Video 7.1 transcript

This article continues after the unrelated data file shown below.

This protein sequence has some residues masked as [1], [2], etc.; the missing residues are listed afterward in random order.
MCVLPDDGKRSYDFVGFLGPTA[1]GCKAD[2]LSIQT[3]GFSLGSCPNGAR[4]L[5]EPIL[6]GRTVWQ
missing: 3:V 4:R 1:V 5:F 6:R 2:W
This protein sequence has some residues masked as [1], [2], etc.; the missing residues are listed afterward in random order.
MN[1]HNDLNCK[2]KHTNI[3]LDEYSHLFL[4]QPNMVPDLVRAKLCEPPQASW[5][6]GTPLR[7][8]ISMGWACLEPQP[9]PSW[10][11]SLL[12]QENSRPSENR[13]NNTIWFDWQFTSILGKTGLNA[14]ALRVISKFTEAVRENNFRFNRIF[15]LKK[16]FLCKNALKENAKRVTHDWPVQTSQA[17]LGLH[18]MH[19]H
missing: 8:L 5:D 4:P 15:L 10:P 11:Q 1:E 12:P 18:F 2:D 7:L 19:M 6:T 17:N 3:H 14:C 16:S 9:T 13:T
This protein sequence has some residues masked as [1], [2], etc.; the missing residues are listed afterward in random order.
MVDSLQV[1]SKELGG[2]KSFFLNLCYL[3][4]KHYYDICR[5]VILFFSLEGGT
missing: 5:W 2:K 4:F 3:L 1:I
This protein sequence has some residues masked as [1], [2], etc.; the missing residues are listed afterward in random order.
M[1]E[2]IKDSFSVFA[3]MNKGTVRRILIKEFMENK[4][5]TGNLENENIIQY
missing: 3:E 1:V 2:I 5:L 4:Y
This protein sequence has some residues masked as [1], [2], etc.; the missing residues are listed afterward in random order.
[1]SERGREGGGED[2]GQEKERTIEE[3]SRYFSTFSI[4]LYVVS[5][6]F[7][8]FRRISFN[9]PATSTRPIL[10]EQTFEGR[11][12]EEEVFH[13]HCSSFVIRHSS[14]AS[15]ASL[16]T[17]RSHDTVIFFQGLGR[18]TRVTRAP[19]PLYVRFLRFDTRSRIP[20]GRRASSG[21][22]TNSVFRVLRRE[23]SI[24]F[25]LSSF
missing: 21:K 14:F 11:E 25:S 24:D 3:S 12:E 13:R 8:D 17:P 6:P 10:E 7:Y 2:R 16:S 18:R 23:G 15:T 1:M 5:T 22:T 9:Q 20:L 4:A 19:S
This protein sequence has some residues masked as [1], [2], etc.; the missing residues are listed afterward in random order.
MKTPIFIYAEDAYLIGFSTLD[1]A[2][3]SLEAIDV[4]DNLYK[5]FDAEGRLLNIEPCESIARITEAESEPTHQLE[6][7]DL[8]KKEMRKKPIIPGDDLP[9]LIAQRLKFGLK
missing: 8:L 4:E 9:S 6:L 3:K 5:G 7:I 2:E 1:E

So, in this video, we'll look at variation of contracts and whether you need consideration to vary a contract. And hopefully, you'll have read this section of the chapter already. As I try and recap the structure of what's going on a little bit, because it is complicated. I think it's important to remember that the starting point is still Foakes v Beer, which is the leading house of Lords case, which says that part payment of the debt is not good consideration to extinguish that debt. So, if I owe you a hundred pounds and I offer you fifty pounds to extinguish that debt, that's not good consideration to extinguish the debt. Because nobody could say fifty pounds is better than a hundred pounds. But if I give you a horse, hawk, or robe, as the saying goes, then maybe you could value the horse, hawk, or robe more than a hundred pounds. You can have your own idiosyncratic valuation of these things. And you've already seen the court won’t assess the adequacy of the consideration. And I think Foakes v Beer must be your starting point as a house of Lords case, which has not been overruled. But it has come under attack, and I think it's useful to think of there being three major prongs of attack on Foakes v Beer. The first is Williams v Roffey, which obviously says there might be consideration, if the creditor gets practical benefits in getting performance of the promise, rather than just the promise of performance. So, the difference between being promised performance and actually receiving performance. Now that's a difficult distinction to draw of course, and it's unclear how Williams v Roffey and Foakes v Beer really fits. It's a court of appeal decision, Williams v Roffey, so Foakes v Beer is binding upon it. So presumably, you have to distinguish Foakes v Beer in some way to fit with Williams v Roffey. That it might be that there is consideration with Williams v Roffey because there's practical benefits. But then, it seems like there would have been practical benefit in Foakes v Beer as well, probably. And so maybe Williams v Roffey is concerned with situations concerning promises to pay more, rather than promises to accept less. But again, that's a difficult distinction to draw and it's a real shame that in Williams v Roffey, Foakes v Beer was not even mentioned. So that's a difficult issue. That's a difficult area. But Williams v Roffey seems to be some sort of oblique attack on consideration, I think , and Foakes v Beer. The second prong of attack, I think is through the doctrine of promissory estoppel, famously and unseated by a Mister Justice Denning in High Trees. And that's an equitable defense to a claim for the debt came for the outstanding sum owned. As we have establishedall the elements of promissory estoppel, then perhaps that will provide you with a defense when the creditor comes to sue the debtor, for the outstanding balance owed. But again, there's a question as to how High Trees can fit with Foakes v Beer, because High Trees is a first instance decision. And it's just not realistic to think that in the house of laws in Foakes v Beer their lordships, weren't aware of, or forgot about an equitable doctrine. So promissory estoppel really can extinguish the debts. That looks like it's a direct attack again on the outcome in cases such as Foakes v Beer. So High Trees is a controversial doctrine. And then finally, the last attack that you have to think about is in MWB v Rock. So, the recent decision in MWB v Rock, where the Supreme court unfortunately ducks the issue of consideration. So Supreme court didn't really deal with it. Apart from by saying that Williams v Roffey and Foakes v Beer are difficult to fit together and maybe it's time to revisit the principal in Foakes v Beer. But the court of appeal decision did come close to saying that where the creditor actually receives a part payment of the debt, that might extinguish the debt. Well, though, in that case, perhaps there was some practical benefit in not having the property standing empty for a period of time. But if MWB v Rock is right, then it doesn't leave much room for Foakes v Beer. But that also seems to be contrary to the earlier court of appeal decision in Re Selectmove, as I explained in the chapter. So basically, this area is difficult. I think I say in the chapter that, the law in this area is a mess. And I think if you're dealing with this in, let's say a problem question or an essay, it's important to deal with, you know, the positive law as best you can. And to bear in mind that Foakes v Beer is still a leading House of Lord’s decision, which has not been overruled. And so, you need to assess the subsequent cases, such as Williams v Roffey, MWB v Rock and High Trees, in light of what the House of Lords said in Foakes v Beer.